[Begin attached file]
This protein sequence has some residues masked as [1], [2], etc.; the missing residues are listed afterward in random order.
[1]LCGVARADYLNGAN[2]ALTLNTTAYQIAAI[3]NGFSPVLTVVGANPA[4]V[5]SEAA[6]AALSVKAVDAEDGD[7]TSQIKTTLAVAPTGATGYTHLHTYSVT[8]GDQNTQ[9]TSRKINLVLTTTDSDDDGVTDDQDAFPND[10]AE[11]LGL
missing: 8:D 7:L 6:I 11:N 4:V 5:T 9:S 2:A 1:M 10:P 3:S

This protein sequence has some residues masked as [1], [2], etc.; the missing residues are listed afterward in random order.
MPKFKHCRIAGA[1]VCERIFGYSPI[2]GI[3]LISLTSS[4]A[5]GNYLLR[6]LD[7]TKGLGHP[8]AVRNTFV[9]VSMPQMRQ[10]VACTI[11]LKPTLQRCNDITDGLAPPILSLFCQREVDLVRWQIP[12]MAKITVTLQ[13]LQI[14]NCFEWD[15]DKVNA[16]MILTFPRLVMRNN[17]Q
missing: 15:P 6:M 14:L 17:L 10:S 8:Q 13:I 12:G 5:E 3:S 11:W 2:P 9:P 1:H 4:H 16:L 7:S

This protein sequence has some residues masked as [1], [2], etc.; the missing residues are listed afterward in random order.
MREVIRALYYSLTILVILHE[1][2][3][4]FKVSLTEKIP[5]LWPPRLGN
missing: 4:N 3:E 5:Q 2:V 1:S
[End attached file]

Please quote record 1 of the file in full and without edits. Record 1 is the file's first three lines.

This protein sequence has some residues masked as [1], [2], etc.; the missing residues are listed afterward in random order.
[1]LCGVARADYLNGAN[2]ALTLNTTAYQIAAI[3]NGFSPVLTVVGANPA[4]V[5]SEAA[6]AALSVKAVDAEDGD[7]TSQIKTTLAVAPTGATGYTHLHTYSVT[8]GDQNTQ[9]TSRKINLVLTTTDSDDDGVTDDQDAFPND[10]AE[11]LGL
missing: 8:D 7:L 6:I 11:N 4:V 5:T 9:S 2:A 1:M 10:P 3:S